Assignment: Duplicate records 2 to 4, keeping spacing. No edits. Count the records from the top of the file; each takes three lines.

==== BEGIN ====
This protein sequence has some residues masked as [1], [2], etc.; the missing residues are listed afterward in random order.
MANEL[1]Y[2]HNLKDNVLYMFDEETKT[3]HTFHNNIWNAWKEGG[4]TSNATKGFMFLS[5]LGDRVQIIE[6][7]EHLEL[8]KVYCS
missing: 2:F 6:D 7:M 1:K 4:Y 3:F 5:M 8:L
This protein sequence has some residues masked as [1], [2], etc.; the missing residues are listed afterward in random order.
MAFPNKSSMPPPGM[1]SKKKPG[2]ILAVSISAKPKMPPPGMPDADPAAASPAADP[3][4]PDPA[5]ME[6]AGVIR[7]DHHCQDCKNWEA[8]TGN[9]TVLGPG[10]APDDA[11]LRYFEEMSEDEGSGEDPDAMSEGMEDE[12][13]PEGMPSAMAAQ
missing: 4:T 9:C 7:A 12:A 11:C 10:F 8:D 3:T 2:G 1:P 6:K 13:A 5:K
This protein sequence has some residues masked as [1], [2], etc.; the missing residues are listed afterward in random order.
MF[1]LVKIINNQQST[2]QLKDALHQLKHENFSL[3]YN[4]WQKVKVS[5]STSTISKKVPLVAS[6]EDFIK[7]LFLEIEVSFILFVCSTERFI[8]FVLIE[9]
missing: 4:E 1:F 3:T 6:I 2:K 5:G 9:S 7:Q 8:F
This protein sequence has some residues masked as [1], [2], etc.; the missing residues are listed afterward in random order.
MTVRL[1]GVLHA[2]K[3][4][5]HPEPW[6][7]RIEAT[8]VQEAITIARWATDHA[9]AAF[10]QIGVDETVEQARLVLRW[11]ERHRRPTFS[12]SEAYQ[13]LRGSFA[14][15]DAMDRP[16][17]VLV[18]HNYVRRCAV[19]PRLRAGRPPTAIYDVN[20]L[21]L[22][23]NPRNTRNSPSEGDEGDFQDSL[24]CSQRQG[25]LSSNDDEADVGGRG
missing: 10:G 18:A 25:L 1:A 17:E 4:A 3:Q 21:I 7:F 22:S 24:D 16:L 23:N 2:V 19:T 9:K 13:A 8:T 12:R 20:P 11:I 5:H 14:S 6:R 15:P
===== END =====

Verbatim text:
This protein sequence has some residues masked as [1], [2], etc.; the missing residues are listed afterward in random order.
MAFPNKSSMPPPGM[1]SKKKPG[2]ILAVSISAKPKMPPPGMPDADPAAASPAADP[3][4]PDPA[5]ME[6]AGVIR[7]DHHCQDCKNWEA[8]TGN[9]TVLGPG[10]APDDA[11]LRYFEEMSEDEGSGEDPDAMSEGMEDE[12][13]PEGMPSAMAAQ
missing: 4:T 9:C 7:A 12:A 11:C 10:F 8:D 3:T 2:G 1:P 6:K 13:A 5:K
This protein sequence has some residues masked as [1], [2], etc.; the missing residues are listed afterward in random order.
MF[1]LVKIINNQQST[2]QLKDALHQLKHENFSL[3]YN[4]WQKVKVS[5]STSTISKKVPLVAS[6]EDFIK[7]LFLEIEVSFILFVCSTERFI[8]FVLIE[9]
missing: 4:E 1:F 3:T 6:I 2:K 5:G 9:S 7:Q 8:F
This protein sequence has some residues masked as [1], [2], etc.; the missing residues are listed afterward in random order.
MTVRL[1]GVLHA[2]K[3][4][5]HPEPW[6][7]RIEAT[8]VQEAITIARWATDHA[9]AAF[10]QIGVDETVEQARLVLRW[11]ERHRRPTFS[12]SEAYQ[13]LRGSFA[14][15]DAMDRP[16][17]VLV[18]HNYVRRCAV[19]PRLRAGRPPTAIYDVN[20]L[21]L[22][23]NPRNTRNSPSEGDEGDFQDSL[24]CSQRQG[25]LSSNDDEADVGGRG
missing: 10:G 18:A 25:L 1:A 17:E 4:A 3:Q 21:I 7:F 22:S 24:D 16:L 23:N 2:V 19:T 9:K 13:A 8:T 12:R 20:P 11:I 5:H 14:S 6:R 15:P